After the unlikely change from a tobacco factory to a prison, this building has evolved to a library surrounded by arts, dance and handicrafts.
Now the city’s primary library, La Ciudadela has served a variety of roles over its 200 years of Mexican history. Come to this former tobacco factory to visit the library or stroll around the neighboring streets to purchase souvenirs or see local art and handicrafts.
Architect José Antonio González and engineer Miguel Constanzo built the Real Fábrica de Tabacos (Tobacco Factory) in 1807, but local residents quickly called it La Ciudadela for its citadel-like shape. Note the unadorned façades of this simple one-floor structure.
Soon after the Mexican War of Independence began in 1810, the building became a military headquarters and prison. The leader of the revolution, the Roman Catholic priest Jose María Morelos y Pavón, was held captive here before his execution. A century later, many people were executed in the building during the country’s Decena Trágica (Ten Tragic Days) ending Francisco I. Madero’s democratic government. Reflect upon this violent past as you visit the quiet library of the present.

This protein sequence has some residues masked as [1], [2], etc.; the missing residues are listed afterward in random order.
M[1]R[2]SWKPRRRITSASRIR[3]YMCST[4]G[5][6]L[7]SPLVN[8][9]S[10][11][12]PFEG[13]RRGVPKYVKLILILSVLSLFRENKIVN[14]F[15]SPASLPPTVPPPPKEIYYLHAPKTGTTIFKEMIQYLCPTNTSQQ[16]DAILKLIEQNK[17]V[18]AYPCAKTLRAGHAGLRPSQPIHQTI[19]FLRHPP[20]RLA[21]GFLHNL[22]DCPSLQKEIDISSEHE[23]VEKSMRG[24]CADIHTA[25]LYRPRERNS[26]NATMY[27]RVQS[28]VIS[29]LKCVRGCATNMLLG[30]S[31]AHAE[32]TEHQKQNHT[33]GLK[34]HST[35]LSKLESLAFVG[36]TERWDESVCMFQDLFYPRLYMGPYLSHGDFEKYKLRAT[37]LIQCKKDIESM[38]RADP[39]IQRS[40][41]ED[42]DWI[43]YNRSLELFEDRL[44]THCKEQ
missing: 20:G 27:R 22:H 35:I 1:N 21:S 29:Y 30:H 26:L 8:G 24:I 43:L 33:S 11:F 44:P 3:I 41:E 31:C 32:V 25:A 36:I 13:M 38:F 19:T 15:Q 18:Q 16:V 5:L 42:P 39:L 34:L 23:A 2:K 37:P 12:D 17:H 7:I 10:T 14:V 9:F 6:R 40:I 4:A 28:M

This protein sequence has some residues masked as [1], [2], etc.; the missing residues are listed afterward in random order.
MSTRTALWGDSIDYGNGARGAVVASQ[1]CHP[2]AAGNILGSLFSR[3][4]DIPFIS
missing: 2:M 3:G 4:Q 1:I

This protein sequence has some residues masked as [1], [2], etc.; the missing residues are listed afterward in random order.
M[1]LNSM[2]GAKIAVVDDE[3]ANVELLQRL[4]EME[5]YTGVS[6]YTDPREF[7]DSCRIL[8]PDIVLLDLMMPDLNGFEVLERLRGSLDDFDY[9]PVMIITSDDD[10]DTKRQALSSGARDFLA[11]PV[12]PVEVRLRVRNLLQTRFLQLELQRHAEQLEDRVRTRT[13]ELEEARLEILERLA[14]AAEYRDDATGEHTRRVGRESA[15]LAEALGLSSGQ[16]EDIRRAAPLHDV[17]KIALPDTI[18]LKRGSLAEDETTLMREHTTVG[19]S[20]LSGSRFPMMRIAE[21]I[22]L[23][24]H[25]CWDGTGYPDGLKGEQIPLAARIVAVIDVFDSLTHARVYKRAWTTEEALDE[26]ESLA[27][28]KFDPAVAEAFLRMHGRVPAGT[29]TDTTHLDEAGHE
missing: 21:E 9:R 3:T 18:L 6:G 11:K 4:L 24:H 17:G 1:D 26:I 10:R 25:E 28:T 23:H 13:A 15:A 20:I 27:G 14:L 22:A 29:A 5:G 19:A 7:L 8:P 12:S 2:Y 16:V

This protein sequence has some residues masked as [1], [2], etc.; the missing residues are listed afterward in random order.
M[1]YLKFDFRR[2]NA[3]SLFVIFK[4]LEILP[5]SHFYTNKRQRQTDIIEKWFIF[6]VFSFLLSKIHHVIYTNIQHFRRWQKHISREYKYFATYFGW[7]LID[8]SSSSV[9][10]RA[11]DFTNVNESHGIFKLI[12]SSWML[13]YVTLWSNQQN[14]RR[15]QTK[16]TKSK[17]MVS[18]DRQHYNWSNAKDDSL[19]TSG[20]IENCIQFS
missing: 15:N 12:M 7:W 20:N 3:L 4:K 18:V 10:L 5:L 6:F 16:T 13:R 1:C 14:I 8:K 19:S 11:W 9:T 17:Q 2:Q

The Biblioteca de México and the Centro de la Imagen now occupy the 200-year-old building. Do some reading or research at the library or attend a photography exhibition at the Image Center.
Outside the building find the Plaza Morelos, a square with trees, a monument to Morelos and two bronze fountains. On weekends take advantage of free dance lessons in this spot that has become known as Plaza del Danzón (Cuban Dance Square). Walk just beyond the square to the Mercado de Artesanias La Ciudadela, where you can purchase colorful souvenirs and local handicrafts from more than 300 vendors representing more than 20 Mexican states.
Find La Ciudadela in Mexico City’s historical center near Alameda Central. Take the metro and stop at Balderas. The library is open daily except holidays and the image center is open Tuesdays through Sundays. While you are in the area, visit the Palace of Fine Arts or attend a Sunday concert in Alameda Central.